These Rules specify that the methodology and way of upkeeping of records may be endorsed by the specific regulators of banks, financial institutions or intermediaries, specifically, the RBI and the SEBI. In such manner, 

  • RBI has given the RBI Directions for KYC Implementation for banks and financial institutions, and 
  • SEBI has laid out ‘the SEBI Anti Money Laundering Guidelines’ for intermediaries registered under the SEBI. 

RBI directions for KYC implementation 

The RBI Directions for the implantation of KYC have been given by the RBI and are materially applicable to banking organizations and NBFCs managed by the RBI. The vital reason for these instructions is the counteraction of individuals or business organizations to abuse the banks and NBFCs from being utilized for money laundering or other unlawful demonstrations, for example, terrorist financing activities. These procedures also enable the banks to know or understand their customers better and their respective financial dealings which in turn help them to manage their risks prudently. 

These bearings require banks and NBFCs to set up arrangements and prerequisites to establish the right identity of their client, evaluating the danger looked upon or faced by every client and sorting them dependent on it, upgrading their due diligence methods and systems as a rule and surprisingly further for the supposed high risk customers, different methodology for managing various kinds of transactions and furthermore concocting a powerful instrument for announcing such transactions to the Financial Intelligence Unit (FIU)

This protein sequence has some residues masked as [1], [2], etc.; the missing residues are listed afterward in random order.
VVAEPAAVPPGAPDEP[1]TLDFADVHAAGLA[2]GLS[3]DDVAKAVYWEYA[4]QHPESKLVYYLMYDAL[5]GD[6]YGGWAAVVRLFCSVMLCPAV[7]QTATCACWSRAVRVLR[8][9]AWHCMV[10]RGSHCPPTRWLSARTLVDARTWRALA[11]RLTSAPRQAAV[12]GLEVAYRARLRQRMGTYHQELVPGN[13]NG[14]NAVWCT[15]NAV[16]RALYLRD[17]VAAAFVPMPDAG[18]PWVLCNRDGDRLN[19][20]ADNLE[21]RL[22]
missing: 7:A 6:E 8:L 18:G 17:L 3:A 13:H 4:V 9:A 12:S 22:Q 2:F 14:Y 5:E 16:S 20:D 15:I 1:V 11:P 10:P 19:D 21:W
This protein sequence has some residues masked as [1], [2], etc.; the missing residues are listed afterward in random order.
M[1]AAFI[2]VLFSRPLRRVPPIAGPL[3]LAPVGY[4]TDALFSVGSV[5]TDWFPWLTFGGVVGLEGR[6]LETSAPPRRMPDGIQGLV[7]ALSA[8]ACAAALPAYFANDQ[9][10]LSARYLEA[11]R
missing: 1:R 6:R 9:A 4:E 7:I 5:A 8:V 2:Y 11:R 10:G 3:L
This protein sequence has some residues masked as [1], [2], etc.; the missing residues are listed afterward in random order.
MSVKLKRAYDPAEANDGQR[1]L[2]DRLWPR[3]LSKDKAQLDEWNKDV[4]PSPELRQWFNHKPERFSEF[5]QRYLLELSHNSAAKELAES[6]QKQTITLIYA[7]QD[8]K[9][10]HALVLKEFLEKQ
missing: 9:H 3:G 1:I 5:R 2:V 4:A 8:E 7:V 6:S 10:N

The SEBI Anti Money Laundering Guidelines

The SEBI Anti Money Laundering Guidelines have been given by the SEBI and are relevant to SEBI-registered intermediaries. These rules puts an obligation on such delegates to institute policies and strategies to aid the battle against eradicating money laundering, which ought to incorporate the correspondence of such gathering approaches which identify with the anti-money laundering and unlawful exercises, for example, terrorist financing to all people and representatives associated with taking care of client account data, securities exchanges, client acceptance policy and CDD measures (counting necessities for legitimate recognizable proof); the proper keeping of record; and collaboration with the important law requirement specialists (counting the ideal divulgence of data). It has been asserted that the enactment, when upheld, was at that point obsolete for the necessities of the now-blasting development pace of the economy.

Amendment to anti-money laundering law

Last year, post the budget session, the Parliament, via Finance Act, 2019 posted different amendments to the then present various financial laws of the nation, which included PMLA too. The Finance Act, 2019 – (Part XIII) had recorded amendments with respect to the Prevention of Money Laundering Act, 2002 (PMLA) by way of publishing the Prevention of Money Laundering  (Maintenance of Records) Rules, 2019. 

It aims to fix holes and tending to address ambiguities in the process of tax evasion under money laundering. These included augmenting the extent of “continues of wrongdoing” to incorporate properties and other assets acquired, made, determined, or got through any crime identified with the PMLA offense and explaining the proceeding with nature of the money laundering offense (that is, commission of the offense will run however long the guilty party is appreciating the returns of the criminal activity). 

The key takeaway in this is amidst the increasing number of monetary violations, that is finance related crimes, the amendments to the PMLA endeavor to make the current anti-money laundering regime stringent and better protected to distinguish dubious transactions, thereby establishing a healthy environment for investment.